Food brings people together, fuels our bodies and helps build communities. Unfortunately, 37 million people in America struggle with hunger or food insecurity. That means one out of every nine people you pass on the street every day has limited access to food. Living in the richest country in the world makes it easy to forget these statistics unless you're one of those people. Luckily, the Supplemental Nutrition Assistance Program (SNAP) plays a critical role in providing access to food to the most vulnerable people in our society.
What is SNAP?
SNAP is a federal noncash food access program that provides nutritional assistance to people in all 50 states and the territories. Individuals and households must apply to receive SNAP benefits and undergo an eligibility interview.
- People who qualify for other federal assistance programs are typically eligible for SNAP.
- Individuals and households whose income falls below 130% of the poverty level ($27,200 annually for a family of three).
- Certain able-bodied age groups of those without dependents must meet certain work requirements.
Once deemed eligible, SNAP recipients receive an Electronic Benefits Transfer (EBT) card that can be used to purchase food at any authorized retailer. Benefits are automatically loaded monthly and can only be used to purchase food. Fast food, hot food items, tobacco, and alcohol cannot be purchased with SNAP benefits.
SNAP's Role in poverty
The poverty level for a household of four in 2018 was set to $24,600. Nearly 40% of all SNAP recipients in 2018 reported living in deep poverty earning less than half that amount. The USDA sets benefit guidelines assuming families spend 30% of their net income on food. When a household's income falls below the 130% poverty level, SNAP steps in to make up the difference. SNAP benefits are modest, amounting only to about $1.40 per meal per person but it gives households access to food they may not otherwise be able to afford. It also frees up vital funds for other essential items such as diapers or medications.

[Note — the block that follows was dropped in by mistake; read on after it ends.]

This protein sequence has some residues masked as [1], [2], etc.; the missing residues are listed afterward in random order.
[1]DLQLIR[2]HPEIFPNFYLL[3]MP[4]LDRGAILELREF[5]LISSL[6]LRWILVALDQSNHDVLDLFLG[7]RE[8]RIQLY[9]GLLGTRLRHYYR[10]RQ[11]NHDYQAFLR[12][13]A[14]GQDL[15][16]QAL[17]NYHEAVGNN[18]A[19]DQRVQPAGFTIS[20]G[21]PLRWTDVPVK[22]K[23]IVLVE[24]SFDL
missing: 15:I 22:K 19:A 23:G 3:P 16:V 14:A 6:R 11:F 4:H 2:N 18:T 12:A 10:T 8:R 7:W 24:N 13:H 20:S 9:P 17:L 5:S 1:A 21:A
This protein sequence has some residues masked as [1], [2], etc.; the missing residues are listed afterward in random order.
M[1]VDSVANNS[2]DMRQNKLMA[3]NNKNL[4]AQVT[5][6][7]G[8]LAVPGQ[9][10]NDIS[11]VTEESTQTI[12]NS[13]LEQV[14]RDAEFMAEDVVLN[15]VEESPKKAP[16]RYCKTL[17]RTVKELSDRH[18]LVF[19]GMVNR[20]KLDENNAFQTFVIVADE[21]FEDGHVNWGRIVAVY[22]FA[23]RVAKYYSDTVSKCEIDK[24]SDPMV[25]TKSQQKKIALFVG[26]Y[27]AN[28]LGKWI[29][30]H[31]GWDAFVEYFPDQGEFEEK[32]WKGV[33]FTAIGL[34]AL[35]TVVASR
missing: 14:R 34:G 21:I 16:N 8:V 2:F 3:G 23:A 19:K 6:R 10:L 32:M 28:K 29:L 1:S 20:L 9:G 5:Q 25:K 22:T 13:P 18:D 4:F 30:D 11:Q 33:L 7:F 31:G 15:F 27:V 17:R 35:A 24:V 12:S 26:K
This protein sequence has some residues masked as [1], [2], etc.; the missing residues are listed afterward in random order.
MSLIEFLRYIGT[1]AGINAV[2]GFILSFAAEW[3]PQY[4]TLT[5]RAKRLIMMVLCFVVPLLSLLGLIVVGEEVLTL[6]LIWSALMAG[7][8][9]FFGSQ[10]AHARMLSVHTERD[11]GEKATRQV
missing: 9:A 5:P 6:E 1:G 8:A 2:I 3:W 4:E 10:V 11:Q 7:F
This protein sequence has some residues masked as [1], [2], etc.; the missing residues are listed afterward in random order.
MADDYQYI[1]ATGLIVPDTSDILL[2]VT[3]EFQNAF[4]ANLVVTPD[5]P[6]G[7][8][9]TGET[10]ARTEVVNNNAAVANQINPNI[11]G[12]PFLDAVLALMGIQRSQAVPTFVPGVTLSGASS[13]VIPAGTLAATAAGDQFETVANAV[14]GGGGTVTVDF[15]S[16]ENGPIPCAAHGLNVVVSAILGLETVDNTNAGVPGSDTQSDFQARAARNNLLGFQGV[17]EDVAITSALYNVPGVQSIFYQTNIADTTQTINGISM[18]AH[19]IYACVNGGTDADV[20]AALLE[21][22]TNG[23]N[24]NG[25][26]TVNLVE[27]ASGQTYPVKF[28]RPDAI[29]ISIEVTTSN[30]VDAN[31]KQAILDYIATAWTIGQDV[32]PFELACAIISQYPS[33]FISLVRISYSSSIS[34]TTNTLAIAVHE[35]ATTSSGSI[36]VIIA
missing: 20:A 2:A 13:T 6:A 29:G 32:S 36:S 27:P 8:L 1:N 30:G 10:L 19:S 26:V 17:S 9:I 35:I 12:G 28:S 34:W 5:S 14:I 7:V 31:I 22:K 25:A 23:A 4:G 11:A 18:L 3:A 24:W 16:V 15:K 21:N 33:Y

SNAP's role in the economy
While SNAP expenditures comprise as little as 1% of the federal budget, the program also serves as an economic stabilizer. It increases household buying power and helps support retailers of all sizes.
The most recent data available shows that SNAP benefits accounted for nearly 10% of all food purchases for home consumption. This makes it a fundamental part of the U.S. food retail industry. According to economists, every SNAP dollar redeemed in a weak economy expands the Gross Domestic Product (GDP) by $1.70. It also helps support jobs in the agricultural, transport and food retail industry.
The challenge with SNAP
No program is perfect, and while SNAP is a vital part of the economy, it does have its pitfalls. Here are some of the most important.
- Recipients are not representative of the impoverished population.
- Many who qualify do not apply and may not know they qualify.
- SNAP fraud is rampant and hard to spot.
- Promotes dependence on public assistance.
- Hard to influence healthy food choices in SNAP recipients.
- Debate over state or federal program control.
- Utility cost calculations are not standardized.
While it is reported that SNAP benefits lifted nearly 3.2 million people out of poverty in 2018, the truth is that it only provided access to food for those in the greatest need. Many in need either do not qualify or do not know they qualify. This program is not a key driver in the federal debt, and policymakers can't agree on necessary changes to improve the program. Responsible financial policies are necessary to address hunger in America, and it takes people to get involved to make a difference.
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